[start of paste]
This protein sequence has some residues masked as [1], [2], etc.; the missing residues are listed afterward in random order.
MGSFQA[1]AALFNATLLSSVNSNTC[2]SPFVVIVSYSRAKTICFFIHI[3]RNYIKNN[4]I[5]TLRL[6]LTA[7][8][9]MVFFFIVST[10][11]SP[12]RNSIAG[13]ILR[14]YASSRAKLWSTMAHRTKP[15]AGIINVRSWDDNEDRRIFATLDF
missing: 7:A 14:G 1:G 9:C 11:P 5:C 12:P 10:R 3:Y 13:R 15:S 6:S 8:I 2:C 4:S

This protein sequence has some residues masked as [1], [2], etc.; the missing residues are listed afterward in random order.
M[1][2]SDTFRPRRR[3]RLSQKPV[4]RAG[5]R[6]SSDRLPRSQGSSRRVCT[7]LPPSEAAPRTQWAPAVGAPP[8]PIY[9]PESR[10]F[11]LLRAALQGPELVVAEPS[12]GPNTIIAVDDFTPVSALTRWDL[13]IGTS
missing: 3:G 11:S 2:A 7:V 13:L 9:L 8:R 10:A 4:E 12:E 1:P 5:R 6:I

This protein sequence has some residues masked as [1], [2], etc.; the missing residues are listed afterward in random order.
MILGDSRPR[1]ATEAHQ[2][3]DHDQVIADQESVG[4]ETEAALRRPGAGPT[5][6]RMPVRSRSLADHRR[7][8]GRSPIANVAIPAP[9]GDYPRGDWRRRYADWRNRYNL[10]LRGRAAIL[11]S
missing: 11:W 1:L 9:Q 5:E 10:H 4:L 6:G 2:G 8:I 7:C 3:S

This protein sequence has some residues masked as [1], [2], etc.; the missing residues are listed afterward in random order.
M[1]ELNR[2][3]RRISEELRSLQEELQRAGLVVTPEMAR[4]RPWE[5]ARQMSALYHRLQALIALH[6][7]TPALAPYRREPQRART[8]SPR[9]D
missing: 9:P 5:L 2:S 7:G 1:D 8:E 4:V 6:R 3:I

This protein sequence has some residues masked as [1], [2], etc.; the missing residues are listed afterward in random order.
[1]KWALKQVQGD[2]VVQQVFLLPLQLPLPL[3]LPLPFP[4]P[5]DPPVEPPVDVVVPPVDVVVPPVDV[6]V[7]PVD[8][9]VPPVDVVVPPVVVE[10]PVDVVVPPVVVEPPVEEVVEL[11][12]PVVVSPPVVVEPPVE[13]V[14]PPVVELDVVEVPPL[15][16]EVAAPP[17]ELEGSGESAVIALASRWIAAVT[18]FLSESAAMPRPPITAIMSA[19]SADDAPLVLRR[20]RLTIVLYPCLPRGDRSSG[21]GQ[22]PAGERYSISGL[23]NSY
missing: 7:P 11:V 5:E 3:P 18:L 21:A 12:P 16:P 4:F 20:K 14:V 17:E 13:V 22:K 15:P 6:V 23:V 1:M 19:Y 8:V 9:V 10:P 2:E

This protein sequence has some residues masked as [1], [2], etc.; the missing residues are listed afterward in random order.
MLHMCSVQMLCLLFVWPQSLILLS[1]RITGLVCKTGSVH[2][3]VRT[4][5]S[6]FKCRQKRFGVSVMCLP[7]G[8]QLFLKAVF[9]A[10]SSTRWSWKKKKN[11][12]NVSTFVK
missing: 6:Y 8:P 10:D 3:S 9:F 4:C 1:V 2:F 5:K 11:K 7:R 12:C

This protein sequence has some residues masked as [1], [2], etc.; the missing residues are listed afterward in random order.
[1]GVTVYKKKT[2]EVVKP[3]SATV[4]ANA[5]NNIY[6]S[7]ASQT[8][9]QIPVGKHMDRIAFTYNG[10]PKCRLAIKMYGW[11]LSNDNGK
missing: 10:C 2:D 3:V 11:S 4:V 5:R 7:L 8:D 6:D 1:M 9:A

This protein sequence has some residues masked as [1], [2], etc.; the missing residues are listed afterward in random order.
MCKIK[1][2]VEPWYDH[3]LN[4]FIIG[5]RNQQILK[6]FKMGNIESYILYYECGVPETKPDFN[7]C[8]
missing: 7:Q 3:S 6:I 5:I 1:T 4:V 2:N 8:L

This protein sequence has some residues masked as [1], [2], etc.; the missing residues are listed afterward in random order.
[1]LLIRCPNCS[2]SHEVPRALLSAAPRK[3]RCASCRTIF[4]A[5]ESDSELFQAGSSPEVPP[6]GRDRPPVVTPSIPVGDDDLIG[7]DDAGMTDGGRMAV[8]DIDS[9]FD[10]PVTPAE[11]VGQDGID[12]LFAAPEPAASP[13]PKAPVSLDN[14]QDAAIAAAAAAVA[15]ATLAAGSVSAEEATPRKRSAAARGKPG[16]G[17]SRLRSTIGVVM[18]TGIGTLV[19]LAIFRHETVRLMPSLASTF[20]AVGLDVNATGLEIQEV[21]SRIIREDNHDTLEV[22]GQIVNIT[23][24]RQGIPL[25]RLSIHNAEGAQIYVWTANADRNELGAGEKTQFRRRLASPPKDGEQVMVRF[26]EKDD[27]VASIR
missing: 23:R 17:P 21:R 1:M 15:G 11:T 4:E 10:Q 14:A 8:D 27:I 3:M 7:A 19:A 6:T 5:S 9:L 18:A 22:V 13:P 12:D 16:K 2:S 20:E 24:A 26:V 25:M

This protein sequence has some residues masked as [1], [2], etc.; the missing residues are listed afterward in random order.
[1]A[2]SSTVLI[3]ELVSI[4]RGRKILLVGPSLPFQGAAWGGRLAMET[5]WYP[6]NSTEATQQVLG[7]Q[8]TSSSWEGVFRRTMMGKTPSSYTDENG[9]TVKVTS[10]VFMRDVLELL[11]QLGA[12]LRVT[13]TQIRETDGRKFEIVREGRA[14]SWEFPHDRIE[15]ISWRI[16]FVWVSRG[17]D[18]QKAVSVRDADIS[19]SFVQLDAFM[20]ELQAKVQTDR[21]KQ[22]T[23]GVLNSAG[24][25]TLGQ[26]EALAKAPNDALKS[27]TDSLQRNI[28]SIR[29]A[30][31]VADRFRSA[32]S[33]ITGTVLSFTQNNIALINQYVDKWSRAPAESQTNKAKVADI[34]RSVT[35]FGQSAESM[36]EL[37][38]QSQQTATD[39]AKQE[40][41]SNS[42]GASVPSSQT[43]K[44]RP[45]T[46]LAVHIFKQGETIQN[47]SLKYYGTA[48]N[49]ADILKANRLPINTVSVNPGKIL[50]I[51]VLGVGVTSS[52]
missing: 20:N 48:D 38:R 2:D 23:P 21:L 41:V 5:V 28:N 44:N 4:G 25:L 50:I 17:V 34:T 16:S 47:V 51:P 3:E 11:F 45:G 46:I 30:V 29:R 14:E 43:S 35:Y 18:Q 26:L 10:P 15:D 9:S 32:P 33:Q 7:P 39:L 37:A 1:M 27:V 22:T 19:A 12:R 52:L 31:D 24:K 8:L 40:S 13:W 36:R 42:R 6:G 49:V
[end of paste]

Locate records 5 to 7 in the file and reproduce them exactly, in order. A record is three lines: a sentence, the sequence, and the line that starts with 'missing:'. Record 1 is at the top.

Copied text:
This protein sequence has some residues masked as [1], [2], etc.; the missing residues are listed afterward in random order.
[1]KWALKQVQGD[2]VVQQVFLLPLQLPLPL[3]LPLPFP[4]P[5]DPPVEPPVDVVVPPVDVVVPPVDV[6]V[7]PVD[8][9]VPPVDVVVPPVVVE[10]PVDVVVPPVVVEPPVEEVVEL[11][12]PVVVSPPVVVEPPVE[13]V[14]PPVVELDVVEVPPL[15][16]EVAAPP[17]ELEGSGESAVIALASRWIAAVT[18]FLSESAAMPRPPITAIMSA[19]SADDAPLVLRR[20]RLTIVLYPCLPRGDRSSG[21]GQ[22]PAGERYSISGL[23]NSY
missing: 7:P 11:V 5:E 3:P 18:L 21:A 12:P 16:P 4:F 20:K 14:V 17:E 13:V 22:K 15:P 6:V 23:V 1:M 19:Y 8:V 9:V 10:P 2:E

This protein sequence has some residues masked as [1], [2], etc.; the missing residues are listed afterward in random order.
MLHMCSVQMLCLLFVWPQSLILLS[1]RITGLVCKTGSVH[2][3]VRT[4][5]S[6]FKCRQKRFGVSVMCLP[7]G[8]QLFLKAVF[9]A[10]SSTRWSWKKKKN[11][12]NVSTFVK
missing: 6:Y 8:P 10:D 3:S 9:F 4:C 1:V 2:F 5:K 11:K 7:R 12:C

This protein sequence has some residues masked as [1], [2], etc.; the missing residues are listed afterward in random order.
[1]GVTVYKKKT[2]EVVKP[3]SATV[4]ANA[5]NNIY[6]S[7]ASQT[8][9]QIPVGKHMDRIAFTYNG[10]PKCRLAIKMYGW[11]LSNDNGK
missing: 10:C 2:D 3:V 11:S 4:V 5:R 7:L 8:D 6:D 1:M 9:A